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Tips & Tricks Blog


How to Splice Extensions on Your Electric Wires

12/17/15

splice

It's a problem that many a DIY electrician has run into a time or two: You want to move an outlet, or add a new light to a room, but the wires on your current circuit just aren't long enough. Does that mean you have to rewire the entire circuit? Fortunately, no. Savvy electricians can splice wires together, safely adding the length they need to reach their destination. Read on for some tips on getting started.


Safety First is the Electrician's Code


The first step that you need to take when performing any electrical work on your home is to turn off the power, either to the specific circuit or to the entire house. Use a non-contact voltage tester to double check that the electricity is actually off before you ever touch a wire.


Next, you need to have junction boxes anywhere you wish to splice wires together. Junction boxes come in various sizes and are required by municipal building codes to help keep the splice safe. Ask at your local hardware store if you need help figuring out which junction box will work best for your particular project. Finally, before you get started, make sure the wires you are splicing have the same gauge and number of wires so they can easily transfer electricity from one to another.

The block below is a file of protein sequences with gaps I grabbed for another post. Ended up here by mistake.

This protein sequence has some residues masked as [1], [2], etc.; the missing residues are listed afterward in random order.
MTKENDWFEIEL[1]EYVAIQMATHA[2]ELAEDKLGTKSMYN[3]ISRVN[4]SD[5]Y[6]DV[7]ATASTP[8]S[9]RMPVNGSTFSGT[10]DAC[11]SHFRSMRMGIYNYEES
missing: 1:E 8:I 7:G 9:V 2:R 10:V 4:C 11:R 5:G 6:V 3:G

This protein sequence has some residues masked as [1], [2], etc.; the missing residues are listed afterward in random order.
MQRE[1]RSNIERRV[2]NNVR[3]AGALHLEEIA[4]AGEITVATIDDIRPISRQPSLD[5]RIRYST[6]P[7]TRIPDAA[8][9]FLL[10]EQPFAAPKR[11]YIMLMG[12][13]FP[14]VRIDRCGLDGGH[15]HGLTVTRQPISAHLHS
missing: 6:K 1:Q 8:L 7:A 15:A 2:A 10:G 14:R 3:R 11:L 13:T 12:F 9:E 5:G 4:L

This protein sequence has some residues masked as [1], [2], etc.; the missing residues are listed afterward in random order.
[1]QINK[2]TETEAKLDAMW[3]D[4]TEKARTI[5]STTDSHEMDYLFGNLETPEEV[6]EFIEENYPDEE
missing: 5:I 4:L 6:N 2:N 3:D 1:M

Splicing the Wires Together by Color


When you're ready to splice the wires, strip about five inches of casing off the ends. Then take off about half an inch of plastic coating, leaving the ends of the wires exposed. If your junction box isn't already set up with clamps, you may have to install some into the openings on the opposite ends of the box using pliers.


Next, pull the wires you want to splice through the clamps so the exposed ends are inside the junction box. Pull them far enough in so the clamp closes over the wire casing. At that point, you can twist the wires together with their counterparts-- make sure you match colors, and twist the ground wires together as well. Use wire nuts to secure the twisted ends.


And that's that -- all that's left is to attach the cover to the junction box and secure it to a joist or rafter. Test out your new connection and you should be all set to wire in whatever fixture or outlet you need.


When You Need to Call an Electrician


Remember, electrical work can be tricky, not to mention dangerous if not performed correctly. If you aren't comfortable working with your wiring yourself, don't hesitate to have an expert do the job instead.


If you need help with your home wiring, call a qualified electrician today.




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